One of the questions the Los Angeles Dodgers faced heading into the 2014 season, was how the back end of their starting rotation would take shape. Dan Haren was signed in the off-season to presumably fill the fourth slot, and Paul Maholm was also signed, with the idea he would contend for the final spot.

Along with Maholm, Josh Beckett, coming off surgery to treat thoracic outlet syndrome, and Chad Billingsley, recovering from Tommy John surgery, were also believed to be in consideration to be named the fifth starter. Manager Don Mattingly selected Beckett to complete the rotation in a decision that seemed shaky as the right-hander had suffered a right thumb contusion that limited his ability to throw his full arsenal of pitches.

Beckett eventually recovered and also overcame a minor calf/ankle issue, to make his season debut on April 9 against the visiting Detroit Tigers. The 34-year-old naturally didn’t have his stamina up to speed and showed some signs of rust in the outing. According to the OC Register’s Pedro Moura, two days after Beckett’s debut, catcher A.J. Ellis, who was on the 15-day disabled list at the time, approached Beckett with an improvement plan of sorts:

It was basically, ‘This is what you (expletive) need to do,’” Beckett said. “But he didn’t put it that brutally. He said, ‘Hey, I want to show you some numbers.’”

According to Ellis’ research, opposing batters were having a difficult time hitting Beckett’s breaking ball, which the pitcher was throwing sparingly:

And he finally goes, ‘People just don’t hit your curveball.’”

Beckett has just a 1-1 record through seven starts and the lone win didn’t come until his last outing on May 13. However, Beckett has turned in one consistent start after another and to date, leads all Dodger pitchers for the longest start this season at eight innings. Though Beckett has bought into Ellis’ plan, he admits to needing to remind himself he’s no longer the young, power hurler:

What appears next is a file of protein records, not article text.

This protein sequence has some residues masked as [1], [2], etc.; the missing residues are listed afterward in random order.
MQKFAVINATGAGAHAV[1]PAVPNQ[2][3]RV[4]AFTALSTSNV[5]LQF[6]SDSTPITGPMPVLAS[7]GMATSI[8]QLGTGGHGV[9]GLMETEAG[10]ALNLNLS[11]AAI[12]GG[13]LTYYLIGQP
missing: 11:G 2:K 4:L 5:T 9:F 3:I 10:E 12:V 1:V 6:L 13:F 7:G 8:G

Even now, while I feel like I am making this adjustment, I still fight myself from time to time thinking this is 2003. Then I have to tell myself, ‘Wait, this isn’t 2003.’”

Mattingly has expressed his surprise over Beckett’s contributions this season, largely due to the uncertainty of what was to be expected with the pitcher coming off an invasive surgery. While the Dodgers struggled to find a productive catcher to fill in for Ellis during his stint on the DL, his injury in turn may have delivered the team a refined and improved pitcher.
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Dodgers Update: Dodgers Fall Behind Giants And Rockies In NL West


About The Author

Matt is a journalist from Whittier, California. A Cal State Long Beach graduate, Matthew occasionally contributes to Lakers Nation, and previously served as the lead editor and digital strategist at Dodgers Nation, and the co-editor and lead writer at Reign of Troy, where he covered USC Football. You can follow Matt on Twitter @mmoreno1015

6 Responses

  1. Dodgers Vs. Mets Preview: Beckett Going For Second Win Of The Season | Dodgers Nation

    […] The Dodgers managed to win all but one game of the teams’ six meetings last season, and Josh Beckett looks to maintain the stronghold against the Mets today. The right-hander threw a shutout 6.1 innings last week against the Miami Marlins en route to earning his first win in 14 starts. With an impressive 2.38 ERA on the season thus far, Beckett has bounced back from last year’s season-ending surgery better than anyone could have hoped for, and he credits A.J. Ellis for his improvements this season. […]

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  2. Trolleydodgin

    […] to time thinking this is 2003″. He credits his turn around to becoming more of a pitcher, especially after AJ Ellis showed him how poorly hitters perform against his curveball. Now Beckett spends his outings mixing his pitches and focusing on keeping hitters off balance, […]

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